ATLANTA - Between the work deadlines, and the pressure to keep up, many of us of seriously stressed.
Emory Healthcare internist Dr. Sharon Bergquist says that feeling of constantly being under fire can be toxic.
"Stress can affect every part of your body, everything, from your memory, to your heart health, down to your skin," Dr. Bergquist says.
Chronic stress can trigger a chain reaction, sending us suddenly into fight-or-flight mode.
One minute we're fine, the next our adrenaline is surging.
We can't catch our breath, we're sweating, and our heart is racing.
What do we do to calm ourselves down?
The first step is breathing.
"If you can even, right then and there, just started taking some nice deep breaths," Bergquist says. "And, as you're doing it, you're focusing all your mental energy on the breathing."
That slow, rhythmic inhaling and exhaling can slow your heart rate, and lower your blood pressure, Dr. Bergquist says.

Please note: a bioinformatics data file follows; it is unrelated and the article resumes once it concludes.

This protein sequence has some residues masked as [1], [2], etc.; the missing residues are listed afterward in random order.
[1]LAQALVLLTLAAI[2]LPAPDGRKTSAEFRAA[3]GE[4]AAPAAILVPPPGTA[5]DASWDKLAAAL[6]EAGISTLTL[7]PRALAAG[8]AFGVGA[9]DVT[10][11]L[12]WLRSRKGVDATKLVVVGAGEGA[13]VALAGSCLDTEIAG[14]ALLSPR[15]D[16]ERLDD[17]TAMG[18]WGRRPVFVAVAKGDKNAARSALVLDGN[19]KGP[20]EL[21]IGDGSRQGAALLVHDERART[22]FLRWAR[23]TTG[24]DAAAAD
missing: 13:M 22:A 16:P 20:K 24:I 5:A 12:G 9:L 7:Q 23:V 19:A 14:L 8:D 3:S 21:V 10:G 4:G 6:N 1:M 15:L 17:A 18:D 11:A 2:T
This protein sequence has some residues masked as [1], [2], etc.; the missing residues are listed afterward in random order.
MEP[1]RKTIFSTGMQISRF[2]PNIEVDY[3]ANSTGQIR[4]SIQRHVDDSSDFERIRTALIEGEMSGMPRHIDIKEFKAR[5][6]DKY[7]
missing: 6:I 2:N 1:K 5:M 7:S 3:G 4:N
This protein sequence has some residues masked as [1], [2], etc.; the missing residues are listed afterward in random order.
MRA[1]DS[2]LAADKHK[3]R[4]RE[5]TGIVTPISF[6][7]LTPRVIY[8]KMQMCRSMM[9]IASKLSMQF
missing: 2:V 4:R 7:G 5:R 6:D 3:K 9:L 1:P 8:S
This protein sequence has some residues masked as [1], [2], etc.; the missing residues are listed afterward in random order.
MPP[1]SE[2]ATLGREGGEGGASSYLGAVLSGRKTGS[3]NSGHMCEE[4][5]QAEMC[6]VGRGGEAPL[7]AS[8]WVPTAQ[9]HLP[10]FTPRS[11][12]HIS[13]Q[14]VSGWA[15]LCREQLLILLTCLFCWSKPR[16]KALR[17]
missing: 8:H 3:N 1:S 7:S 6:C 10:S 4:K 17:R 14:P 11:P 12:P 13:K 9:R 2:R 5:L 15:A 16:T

"What works well is deep breathing, the kind where you can actually envision the breath going in from your mouth or your nose, all the way down, filling your lungs and getting the belly breaths," she says.
Usually, the rush of adrenaline, and the anxiety that comes with it, will pass in a matter of minutes.
Until then, Bergquist says, there are a couple of other tricks to calm yourself.
"Most of the techniques are centered around distracting yourself, removing yourself from that stressful situation," she says. "Sometimes, you can physically step away. For example, go outside of the building get some fresh air."
If you can't get away, try to think about something else, other than what's stressing you.
"Focus on an image that soothes you," Dr. Bergquist suggests. "If you need to, think of a joke. It will break that pattern of focusing on what's really getting you stressed."